Being a Bad Vegan




vegan, autoethnography, food, youtube, identity

How to Cite

Green, L. (2019). Being a Bad Vegan. M/C Journal, 22(2).
Vol. 22 No. 2 (2019): vegan
Published 2019-04-24

According to The Betoota Advocate (Parker), a CSIRO (Commonwealth Scientific and Industrial Research Organisation) paper has recently established that “it takes roughly seven minutes on average for a vegan to tell you that they’re vegan” (qtd. in Harrington et al. 135). For such a statement to have currency as a joke means that it is grounded in a shared experience of being vegan on the one hand, and of encountering vegans on the other. Why should vegans feel such a need to justify themselves? I recognise the observation as being true of me, and this article is one way to explore this perspective: writing to find out what I currently only intuit. As Richardson notes (516), writing is “a way of ‘knowing’—a method of discovery and analysis. By writing in different ways, we discover new aspects of our topic and our relationship to it. Form and content are inseparable” (qtd. in Wall 151).

Autoethnography, the qualitative research methodology used for this article, is etymologically derived from Greek to indicate a process for exploring the self (autos) and the cultural (“ethno” from ethnos—nation, tribe, people, class) using a shared, understood, approach (“graphy” from graphia, writing). It relies upon critical engagement with and synthesising of the personal. In Wall’s words, this methodological analysis of human experience “says that what I know matters” (148). The autoethnographic investigation (Riggins; Sparkes) reported here interrogates the experience of “being judged” as a vegan: firstly, by myself; secondly, by other vegans; and ultimately by the wider society. As Ellis notes, autoethnography is “research, writing, story and method that connect the autobiographical and personal to the cultural, social and political. Autoethnographic forms feature concrete action, emotion, embodiment, self-consciousness, and introspection” (xix).

Introspection is important because researchers’ stories of their observations are interwoven with self-reflexive critique and analysis: “illustrative materials are meant to give a sense of what the observed world is really like, while the researcher’s interpretations are meant to represent a more detached conceptualization of that reality” (Strauss and Corbin 22). Leaving aside Gans’s view that this form of enquiry represents the “climax of the preoccupation with self […] an autobiography written by sociologists” (542), an autoethnography generally has the added advantage of protecting against Glendon and Stanton’s concern that interpretive studies “are often of too short a duration to be able to provide sufficiently large samples of behaviour” (209). In my case, I have twelve years of experience of identifying as a vegan to draw upon.

My experience is that being vegan is a contested activity with a significant range of variation that partly reflects the different initial motivations for adopting this increasingly mainstream identity. Greenebaum notes that “ethical vegans differentiate between those who ‘eat’ vegan (health vegans) and those who ‘live’ vegan (ethical vegans)”, going on to suggest that these differences create “hierarchies and boundaries between vegans” (131). As Greenebaum acknowledges, there is sometimes a need to balance competing priorities: “an environmental vegan […] may purchase leather products over polyvinyl chloride (PVC), thinking that leather is a better choice for the environment” (130). Harrington et al. similarly critique vegan motivations as encompassing “a selfless pursuit for those who cared for other beings (animals)” to “a concern about impacts that affect all humans (environment), and an interest mostly in the self (individual health …)” (144). Wright identifies a fourth group of vegans: those searching for a means of dietary inclusivity (2). I have known Orthodox Jewish households that have adopted veganism because it is compatible with keeping Kosher, while many strict Hindus are vegan and some observant Muslims may also follow suit, to avoid meat that is not Halal certified.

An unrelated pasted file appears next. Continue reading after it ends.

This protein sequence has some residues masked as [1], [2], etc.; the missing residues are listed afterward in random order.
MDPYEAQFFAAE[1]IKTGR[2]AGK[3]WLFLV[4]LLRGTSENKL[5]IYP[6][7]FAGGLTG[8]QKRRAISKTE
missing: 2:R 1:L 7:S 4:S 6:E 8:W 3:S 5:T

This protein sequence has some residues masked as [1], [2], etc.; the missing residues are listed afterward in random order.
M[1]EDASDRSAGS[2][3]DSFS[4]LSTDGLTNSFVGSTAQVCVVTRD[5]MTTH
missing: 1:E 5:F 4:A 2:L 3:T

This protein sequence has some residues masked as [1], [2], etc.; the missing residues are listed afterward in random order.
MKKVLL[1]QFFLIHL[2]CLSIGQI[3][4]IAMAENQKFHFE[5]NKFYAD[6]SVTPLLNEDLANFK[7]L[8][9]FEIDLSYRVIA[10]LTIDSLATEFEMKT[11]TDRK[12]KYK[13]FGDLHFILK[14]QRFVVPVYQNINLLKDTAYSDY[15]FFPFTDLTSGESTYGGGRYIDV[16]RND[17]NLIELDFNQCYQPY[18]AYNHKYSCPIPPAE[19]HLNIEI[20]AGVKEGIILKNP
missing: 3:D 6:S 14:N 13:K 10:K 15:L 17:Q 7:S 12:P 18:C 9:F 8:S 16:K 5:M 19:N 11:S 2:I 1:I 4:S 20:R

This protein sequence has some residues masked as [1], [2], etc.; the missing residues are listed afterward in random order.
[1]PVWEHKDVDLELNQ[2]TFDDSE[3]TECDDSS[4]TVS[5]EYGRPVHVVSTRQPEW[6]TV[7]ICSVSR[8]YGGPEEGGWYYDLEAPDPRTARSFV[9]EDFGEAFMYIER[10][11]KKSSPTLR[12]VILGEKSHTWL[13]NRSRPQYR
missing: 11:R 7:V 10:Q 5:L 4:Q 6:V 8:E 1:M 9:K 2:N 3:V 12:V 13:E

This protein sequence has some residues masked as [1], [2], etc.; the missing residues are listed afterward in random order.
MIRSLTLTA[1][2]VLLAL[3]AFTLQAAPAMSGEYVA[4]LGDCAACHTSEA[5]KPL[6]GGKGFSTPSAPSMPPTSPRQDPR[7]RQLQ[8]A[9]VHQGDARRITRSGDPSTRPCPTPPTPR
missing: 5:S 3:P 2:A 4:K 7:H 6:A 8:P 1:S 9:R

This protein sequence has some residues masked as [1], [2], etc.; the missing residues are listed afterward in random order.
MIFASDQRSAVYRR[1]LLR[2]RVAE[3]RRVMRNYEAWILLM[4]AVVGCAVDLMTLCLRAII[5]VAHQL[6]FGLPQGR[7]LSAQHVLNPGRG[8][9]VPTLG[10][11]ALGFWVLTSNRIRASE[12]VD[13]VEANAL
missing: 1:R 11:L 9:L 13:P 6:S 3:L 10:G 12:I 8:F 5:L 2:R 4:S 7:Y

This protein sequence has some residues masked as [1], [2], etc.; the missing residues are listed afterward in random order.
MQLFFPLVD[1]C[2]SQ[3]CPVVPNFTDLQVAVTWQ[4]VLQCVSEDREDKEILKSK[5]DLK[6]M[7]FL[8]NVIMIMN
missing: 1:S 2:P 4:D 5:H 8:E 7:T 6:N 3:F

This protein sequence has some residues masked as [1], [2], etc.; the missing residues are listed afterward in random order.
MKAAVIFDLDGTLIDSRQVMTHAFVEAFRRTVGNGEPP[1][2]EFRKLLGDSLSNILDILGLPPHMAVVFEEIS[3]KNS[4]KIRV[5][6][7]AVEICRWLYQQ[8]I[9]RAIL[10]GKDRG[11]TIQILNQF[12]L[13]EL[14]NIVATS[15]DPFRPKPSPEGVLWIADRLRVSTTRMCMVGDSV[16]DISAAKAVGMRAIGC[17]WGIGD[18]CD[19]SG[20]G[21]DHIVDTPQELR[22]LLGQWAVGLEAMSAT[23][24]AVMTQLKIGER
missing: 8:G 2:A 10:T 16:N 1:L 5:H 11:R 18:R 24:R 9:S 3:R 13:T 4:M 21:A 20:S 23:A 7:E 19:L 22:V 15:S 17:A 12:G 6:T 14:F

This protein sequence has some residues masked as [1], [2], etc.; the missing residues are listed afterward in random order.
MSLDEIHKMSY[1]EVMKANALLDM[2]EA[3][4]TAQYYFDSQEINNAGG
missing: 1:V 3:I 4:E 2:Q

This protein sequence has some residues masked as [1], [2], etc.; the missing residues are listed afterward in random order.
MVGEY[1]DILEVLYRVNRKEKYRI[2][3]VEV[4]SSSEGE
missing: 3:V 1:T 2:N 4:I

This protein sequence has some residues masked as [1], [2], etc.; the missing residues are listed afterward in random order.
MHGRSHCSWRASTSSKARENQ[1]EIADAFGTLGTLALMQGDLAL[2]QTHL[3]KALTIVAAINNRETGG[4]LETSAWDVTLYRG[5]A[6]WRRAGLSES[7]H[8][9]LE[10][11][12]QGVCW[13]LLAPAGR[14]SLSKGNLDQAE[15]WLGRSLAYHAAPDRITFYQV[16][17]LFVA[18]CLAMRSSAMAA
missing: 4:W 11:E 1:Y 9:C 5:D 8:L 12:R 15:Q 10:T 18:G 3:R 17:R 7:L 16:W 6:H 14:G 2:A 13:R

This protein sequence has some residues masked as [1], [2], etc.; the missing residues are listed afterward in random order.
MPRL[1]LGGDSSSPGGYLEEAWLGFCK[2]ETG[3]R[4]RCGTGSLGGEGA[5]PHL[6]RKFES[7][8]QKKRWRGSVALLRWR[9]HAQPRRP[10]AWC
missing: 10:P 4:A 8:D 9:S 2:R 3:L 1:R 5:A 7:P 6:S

The Challenge of the Everyday

Although my initial vegan promptings were firmly at the selfish end of an altruism spectrum, my experience is that motivation is not static. Being a vegan for any reason increasingly primes awareness of more altruistic motivations “at the intersection of a diversity of concerns [… promoting] a spread and expansion of meaning to view food choices holistically” (Harrington et al. 144). Even so, everyday life offers a range of temptations and challenges that require constant juggling and, sometimes, a string of justifications: to oneself, and to others. I identify as a bit of a bad vegan, and not simply because I embrace the possibility that “honey is a gray area” (Greenebaum, quoting her participant Jason, 139). I’m also flexible around wine, for example, and don’t ask too many questions about whether the wine I drink is refined using milk, or egg-shells or even (yuk!) fish bladders. The point is, there are an infinite number of acid tests as to what constitutes “a real vegan”, encouraging inter-vegan judgmentality. Some slight definitional slippage aligns with Singer and Mason’s argument, however, that vegans should avoid worrying about “trivial infractions of the ethical guidelines […] Personal purity isn’t really the issue. Not supporting animal abuse – and persuading others not to support it – is. Giving people the impression that it is virtually impossible to be vegan doesn’t help animals at all” (Singer and Mason 258–9).

If I were to accept a definition of non-vegan, possibly because I have a leather handbag among other infractions, that would feel inauthentic. The term “vegan” helpfully labels my approach to food and drink. Others also find it useful as a shorthand for dietary preferences (except for the small but significant minority who muddle veganism with being gluten free). From the point of view of dietary prohibitions I’m a particularly strict vegan, apart from honey. I know people who make exceptions for line-caught fish, or the eggs from garden-roaming happy chooks, but I don’t. I increasingly understand the perspectives of those who have a more radical conception of veganism than I do, however: whose vision and understanding is that “behind every meal of meat is an absence: the death of the animal whose place the meat takes. The ‘absent referent’ is that which separates the meat eater from the animal and the animal from the end product [… keeping] something from being seen as having been someone” (Adams 14). The concept of the global suffering of animals inherent in the figures: “31.1 billion each year, 85.2 million each day, 3.5 million each hour, 59,170 each minute” (Adams dedication) is appalling; as well as being an under-representation of the current situation since the globe has had almost two further decades of population growth and rising “living standards”.